In a sharply worded criticism of shortcomings of national passport controls, the Lyon, France-based international police body said information about the thefts of an Austrian passport in 2012 and an Italian passport last year was entered into its database after they were stolen in Thailand.
The tickets were bought from China Southern Airlines in Thai baht at identical prices, according to China’s official e-ticket verification system Travelsky.
The ticket numbers are contiguous, which indicates the tickets were issued together. The new information adds to the mystery that has enveloped the fate of Malaysia Airlines Flight 370, the passenger jet that disappeared over Southeast Asia yesterday on its way to Beijing with 239 people on board, including five Indians and a Canadian national of Indian origin.
Italy and Austria have said that none of their citizens were on board the plane. And officials say the Italian and Austrian whose names were on the passenger manifest both had their passports stolen in Southeast Asia in recent years. The two tickets booked with China Southern Airlines both start in Kuala Lumpur, flying to Beijing, and then onward to Amsterdam.
The Italian passport’s ticket continues to Copenhagen, the Austrian’s to Frankfurt, the report said. Authorities say they are investigating the identities of some of those on board who appear to have issues with their passports. Confusion over who exactly was on the plane has drawn particular attention, notably the case of the Italian and Austrian passports.
The passport mystery raised concerns about the possibility of terrorism, but officials cautioned that it was still too early to arrive at any conclusions. A US intelligence official said that no link to terrorism had been discovered so far, but that authorities were still investigating. Malaysian authorities have been in contact with counter-terrorism organizations about possible passport issues, Malaysia’s transportation minister Hishamuddin Hussein said.
He did not specify how many potential passport issues there were, saying authorities are looking at the whole passenger manifest. The US government has been briefed on the stolen passports and reviewed the names of the passengers in question but found nothing at this point to indicate foul play, an American law enforcement official, who spoke on condition of anonymity said.
Meanwhile Malaysian officials are poring over closed-circuit TV footage and questioning immigration officers and guards at Kuala Lumpur’s international airport, concerned that a security breach may be connected to the disappearance of Malaysia Airlines flight MH370.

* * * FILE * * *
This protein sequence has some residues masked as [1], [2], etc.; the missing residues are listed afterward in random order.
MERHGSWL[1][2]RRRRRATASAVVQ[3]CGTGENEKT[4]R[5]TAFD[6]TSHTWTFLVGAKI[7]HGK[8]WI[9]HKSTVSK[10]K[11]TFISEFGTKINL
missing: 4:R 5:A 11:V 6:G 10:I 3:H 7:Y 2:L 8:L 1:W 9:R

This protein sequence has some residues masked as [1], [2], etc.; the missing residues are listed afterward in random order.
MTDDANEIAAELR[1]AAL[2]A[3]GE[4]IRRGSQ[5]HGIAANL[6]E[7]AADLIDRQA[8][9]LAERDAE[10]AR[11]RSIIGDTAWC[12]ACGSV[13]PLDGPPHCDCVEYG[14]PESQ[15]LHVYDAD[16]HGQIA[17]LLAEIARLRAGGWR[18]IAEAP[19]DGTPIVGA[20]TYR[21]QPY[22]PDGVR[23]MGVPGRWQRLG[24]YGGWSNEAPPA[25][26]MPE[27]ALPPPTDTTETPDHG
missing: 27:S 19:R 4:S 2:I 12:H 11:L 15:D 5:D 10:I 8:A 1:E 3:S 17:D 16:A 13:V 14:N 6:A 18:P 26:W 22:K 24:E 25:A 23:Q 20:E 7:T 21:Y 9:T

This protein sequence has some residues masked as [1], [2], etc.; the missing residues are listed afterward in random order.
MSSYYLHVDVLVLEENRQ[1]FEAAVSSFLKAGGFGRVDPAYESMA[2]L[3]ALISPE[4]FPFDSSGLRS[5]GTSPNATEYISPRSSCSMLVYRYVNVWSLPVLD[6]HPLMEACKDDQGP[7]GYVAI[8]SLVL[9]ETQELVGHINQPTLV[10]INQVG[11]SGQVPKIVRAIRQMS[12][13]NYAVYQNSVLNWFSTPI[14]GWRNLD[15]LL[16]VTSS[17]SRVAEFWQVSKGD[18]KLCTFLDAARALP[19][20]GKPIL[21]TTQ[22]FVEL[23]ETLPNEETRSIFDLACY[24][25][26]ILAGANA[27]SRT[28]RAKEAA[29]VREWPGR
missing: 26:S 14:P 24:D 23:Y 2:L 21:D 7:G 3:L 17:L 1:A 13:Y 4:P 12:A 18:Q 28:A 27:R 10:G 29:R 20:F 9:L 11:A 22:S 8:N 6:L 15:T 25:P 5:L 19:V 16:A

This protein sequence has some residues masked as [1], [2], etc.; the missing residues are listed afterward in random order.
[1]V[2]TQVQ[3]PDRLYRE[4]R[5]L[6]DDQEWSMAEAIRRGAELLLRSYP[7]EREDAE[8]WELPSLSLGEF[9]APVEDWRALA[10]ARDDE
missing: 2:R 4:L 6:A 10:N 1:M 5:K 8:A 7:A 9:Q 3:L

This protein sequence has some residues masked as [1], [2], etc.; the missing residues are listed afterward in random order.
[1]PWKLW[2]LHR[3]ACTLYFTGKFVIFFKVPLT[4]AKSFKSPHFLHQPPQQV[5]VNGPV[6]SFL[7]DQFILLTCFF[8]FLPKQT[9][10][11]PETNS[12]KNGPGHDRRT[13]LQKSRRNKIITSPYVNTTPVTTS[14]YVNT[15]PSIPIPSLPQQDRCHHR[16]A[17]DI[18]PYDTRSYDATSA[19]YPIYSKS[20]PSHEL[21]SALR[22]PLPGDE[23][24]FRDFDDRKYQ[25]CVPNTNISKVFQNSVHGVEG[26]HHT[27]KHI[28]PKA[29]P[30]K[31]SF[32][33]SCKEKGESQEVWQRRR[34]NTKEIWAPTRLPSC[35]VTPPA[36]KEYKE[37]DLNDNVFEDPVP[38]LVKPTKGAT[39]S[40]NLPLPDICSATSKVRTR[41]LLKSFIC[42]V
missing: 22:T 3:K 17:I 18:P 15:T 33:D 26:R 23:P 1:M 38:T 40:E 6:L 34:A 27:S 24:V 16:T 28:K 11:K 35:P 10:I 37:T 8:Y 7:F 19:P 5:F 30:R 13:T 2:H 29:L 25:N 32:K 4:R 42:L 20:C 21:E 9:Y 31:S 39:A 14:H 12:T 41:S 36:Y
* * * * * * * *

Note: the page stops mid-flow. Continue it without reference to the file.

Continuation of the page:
The head of Malaysia’s civil aviation authority told reporters on Sunday that two “imposters” had been identified by investigators as they made their way from check-in, through immigration to the departure gate. Malaysia’s transport minister, Hishamuddin Hussein, confirmed that investigators were looking at four passengers.
Asked how strongly investigators suspected foul play, the second official said: “There are initial indications but it’s too early…who knows what happened on that plane. But we are keeping our minds open.”
The timing of the incident, a week after knife-wielding assailants killed at least 29 people at a train station in the southwestern Chinese city of Kunming, led to speculation that militants from China’s Uighur Muslim minority could be involved.
One of the Malaysian officials said the authorities were not ruling out Uighur involvement in the jet’s disappearance, noting that Uighurs were deported to China from Malaysia in 2011 and 2012 for carrying false passports.
“This is not being ruled out. We have sent back Uighurs who had false passports before. It is too early to say whether there is a link,” the official said.
Malaysia, a Muslim-majority country that has courted close ties with Beijing in recent years, deported 11 Uighurs in 2011 it said were involved in a human smuggling syndicate.
The next year, it was condemned by U.S.-based Human Rights Watch for deporting six Uighurs the rights group described as asylum seekers. Human Rights Watch said the six had been detained while trying to leave Malaysia on fake passports.
A source with ties to the Chinese leadership said there was no confirmed connection to Uighur militants, but described the timing as “very suspicious” coming so soon after the Kunming attack.
Li Jiheng, governor of Yunnan province where Kunming is located, told reporters on Sunday that there was currently no information to show that the knife attack and the missing flight were “necessarily connected”.
Malaysia Airlines operations director, Hugh Dunleavy, told reporters in Beijing that they were aware of the reports of stolen passports.
“As far as we’re aware, every one of the people onboard that aircraft had a visa to go to China,” he said. “That doesn’t mean they weren’t false passports, but that means that it’s probably lower down on the probability scale.”
China has a reputation for being rigorous on visa approvals and checks at border entry points, but the pair’s European passports may have enabled them to bypass the visa scrutiny.
Under a recently launched exemption program, citizens of many Western nations are granted visa-free entry for 72 hours upon arrival in Beijing as long as they have an onward ticket.
The BBC reported that the men using the stolen passports had purchased tickets together and were flying on to Europe.
“People with fake passports present a huge problem for security,” said Yang Shu, a security expert at China’s Lanzhou University. “I strongly believe that they had something to do with the plane going missing.”
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